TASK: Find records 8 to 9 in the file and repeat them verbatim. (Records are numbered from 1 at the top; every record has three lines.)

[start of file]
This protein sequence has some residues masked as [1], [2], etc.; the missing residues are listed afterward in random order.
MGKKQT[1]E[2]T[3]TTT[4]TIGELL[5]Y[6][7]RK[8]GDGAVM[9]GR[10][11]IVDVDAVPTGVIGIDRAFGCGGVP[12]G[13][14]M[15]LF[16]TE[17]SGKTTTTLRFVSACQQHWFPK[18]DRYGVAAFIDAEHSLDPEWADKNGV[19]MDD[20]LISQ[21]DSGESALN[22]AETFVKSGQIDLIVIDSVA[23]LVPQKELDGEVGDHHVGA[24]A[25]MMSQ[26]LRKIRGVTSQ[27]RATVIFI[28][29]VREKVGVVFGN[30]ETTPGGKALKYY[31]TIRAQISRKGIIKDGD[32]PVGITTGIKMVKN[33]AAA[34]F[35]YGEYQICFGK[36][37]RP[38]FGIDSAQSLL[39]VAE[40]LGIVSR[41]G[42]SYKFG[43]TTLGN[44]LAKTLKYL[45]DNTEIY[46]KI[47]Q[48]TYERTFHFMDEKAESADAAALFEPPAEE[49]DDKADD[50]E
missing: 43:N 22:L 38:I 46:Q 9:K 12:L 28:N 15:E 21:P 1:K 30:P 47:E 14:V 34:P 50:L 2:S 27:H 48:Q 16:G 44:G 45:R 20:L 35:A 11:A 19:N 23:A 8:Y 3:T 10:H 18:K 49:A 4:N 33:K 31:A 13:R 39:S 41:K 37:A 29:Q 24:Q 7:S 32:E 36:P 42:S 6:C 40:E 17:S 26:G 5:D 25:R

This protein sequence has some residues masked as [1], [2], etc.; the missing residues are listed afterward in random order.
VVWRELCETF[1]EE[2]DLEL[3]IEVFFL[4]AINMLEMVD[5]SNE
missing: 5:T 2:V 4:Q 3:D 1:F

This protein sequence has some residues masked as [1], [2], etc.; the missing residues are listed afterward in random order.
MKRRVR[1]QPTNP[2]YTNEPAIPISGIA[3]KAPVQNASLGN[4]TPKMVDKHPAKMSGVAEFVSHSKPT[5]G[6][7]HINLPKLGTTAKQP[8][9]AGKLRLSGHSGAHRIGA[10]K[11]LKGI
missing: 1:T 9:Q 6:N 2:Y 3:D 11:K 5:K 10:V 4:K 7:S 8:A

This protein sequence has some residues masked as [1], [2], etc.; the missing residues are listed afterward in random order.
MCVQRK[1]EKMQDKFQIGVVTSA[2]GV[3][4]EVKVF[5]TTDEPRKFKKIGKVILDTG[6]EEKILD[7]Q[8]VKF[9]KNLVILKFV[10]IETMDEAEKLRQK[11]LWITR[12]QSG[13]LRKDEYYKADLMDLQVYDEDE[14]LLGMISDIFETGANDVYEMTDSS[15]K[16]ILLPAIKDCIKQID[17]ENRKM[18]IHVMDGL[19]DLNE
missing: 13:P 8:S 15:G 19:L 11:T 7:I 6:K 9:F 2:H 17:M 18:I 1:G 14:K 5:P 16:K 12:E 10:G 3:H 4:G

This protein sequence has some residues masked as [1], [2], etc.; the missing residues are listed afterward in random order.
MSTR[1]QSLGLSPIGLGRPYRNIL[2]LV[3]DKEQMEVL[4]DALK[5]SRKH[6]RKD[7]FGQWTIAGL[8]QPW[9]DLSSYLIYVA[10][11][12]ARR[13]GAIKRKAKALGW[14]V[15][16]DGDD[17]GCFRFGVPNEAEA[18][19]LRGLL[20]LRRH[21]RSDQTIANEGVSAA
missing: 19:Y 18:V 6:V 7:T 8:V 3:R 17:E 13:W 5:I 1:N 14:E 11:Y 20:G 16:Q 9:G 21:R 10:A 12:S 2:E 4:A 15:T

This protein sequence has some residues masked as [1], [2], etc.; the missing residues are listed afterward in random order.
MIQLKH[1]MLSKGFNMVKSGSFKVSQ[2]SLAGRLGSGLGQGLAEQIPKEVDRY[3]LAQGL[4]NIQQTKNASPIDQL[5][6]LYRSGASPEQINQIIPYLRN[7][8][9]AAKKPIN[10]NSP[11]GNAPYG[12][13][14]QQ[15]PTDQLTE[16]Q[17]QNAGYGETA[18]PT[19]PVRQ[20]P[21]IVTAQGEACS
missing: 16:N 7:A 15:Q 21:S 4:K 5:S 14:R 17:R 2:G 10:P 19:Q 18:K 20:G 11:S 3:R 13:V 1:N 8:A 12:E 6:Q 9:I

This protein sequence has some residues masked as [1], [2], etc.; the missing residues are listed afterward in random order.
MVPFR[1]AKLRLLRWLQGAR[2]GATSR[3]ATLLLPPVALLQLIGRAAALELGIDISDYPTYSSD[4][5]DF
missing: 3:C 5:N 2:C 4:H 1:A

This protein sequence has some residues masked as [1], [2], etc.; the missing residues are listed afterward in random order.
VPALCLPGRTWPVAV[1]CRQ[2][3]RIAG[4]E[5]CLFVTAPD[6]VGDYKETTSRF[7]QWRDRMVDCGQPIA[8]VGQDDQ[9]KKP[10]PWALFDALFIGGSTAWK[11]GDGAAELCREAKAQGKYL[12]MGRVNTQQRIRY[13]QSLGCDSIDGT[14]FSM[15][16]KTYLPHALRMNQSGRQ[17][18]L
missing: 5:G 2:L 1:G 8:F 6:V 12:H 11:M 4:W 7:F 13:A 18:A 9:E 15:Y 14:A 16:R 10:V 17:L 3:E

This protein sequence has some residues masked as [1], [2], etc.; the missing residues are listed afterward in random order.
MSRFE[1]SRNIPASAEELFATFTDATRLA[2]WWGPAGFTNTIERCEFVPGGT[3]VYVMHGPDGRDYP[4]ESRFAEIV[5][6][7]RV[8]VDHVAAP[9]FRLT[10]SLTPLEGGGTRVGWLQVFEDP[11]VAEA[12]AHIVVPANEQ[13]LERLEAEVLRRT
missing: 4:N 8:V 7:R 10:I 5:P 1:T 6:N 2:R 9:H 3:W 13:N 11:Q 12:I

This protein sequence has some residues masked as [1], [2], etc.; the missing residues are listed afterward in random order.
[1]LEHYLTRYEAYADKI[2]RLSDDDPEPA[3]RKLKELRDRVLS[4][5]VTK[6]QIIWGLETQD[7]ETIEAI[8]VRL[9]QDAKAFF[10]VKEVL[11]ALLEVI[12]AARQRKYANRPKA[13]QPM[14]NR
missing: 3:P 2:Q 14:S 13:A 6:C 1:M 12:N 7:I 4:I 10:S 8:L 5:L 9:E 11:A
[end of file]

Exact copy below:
This protein sequence has some residues masked as [1], [2], etc.; the missing residues are listed afterward in random order.
VPALCLPGRTWPVAV[1]CRQ[2][3]RIAG[4]E[5]CLFVTAPD[6]VGDYKETTSRF[7]QWRDRMVDCGQPIA[8]VGQDDQ[9]KKP[10]PWALFDALFIGGSTAWK[11]GDGAAELCREAKAQGKYL[12]MGRVNTQQRIRY[13]QSLGCDSIDGT[14]FSM[15][16]KTYLPHALRMNQSGRQ[17][18]L
missing: 5:G 2:L 1:G 8:F 6:V 12:H 11:M 4:W 7:F 13:A 18:A 9:E 15:Y 14:A 16:R 10:V 17:L 3:E

This protein sequence has some residues masked as [1], [2], etc.; the missing residues are listed afterward in random order.
MSRFE[1]SRNIPASAEELFATFTDATRLA[2]WWGPAGFTNTIERCEFVPGGT[3]VYVMHGPDGRDYP[4]ESRFAEIV[5][6][7]RV[8]VDHVAAP[9]FRLT[10]SLTPLEGGGTRVGWLQVFEDP[11]VAEA[12]AHIVVPANEQ[13]LERLEAEVLRRT
missing: 4:N 8:V 7:R 10:I 5:P 1:T 6:N 2:R 9:H 3:W 13:N 11:Q 12:I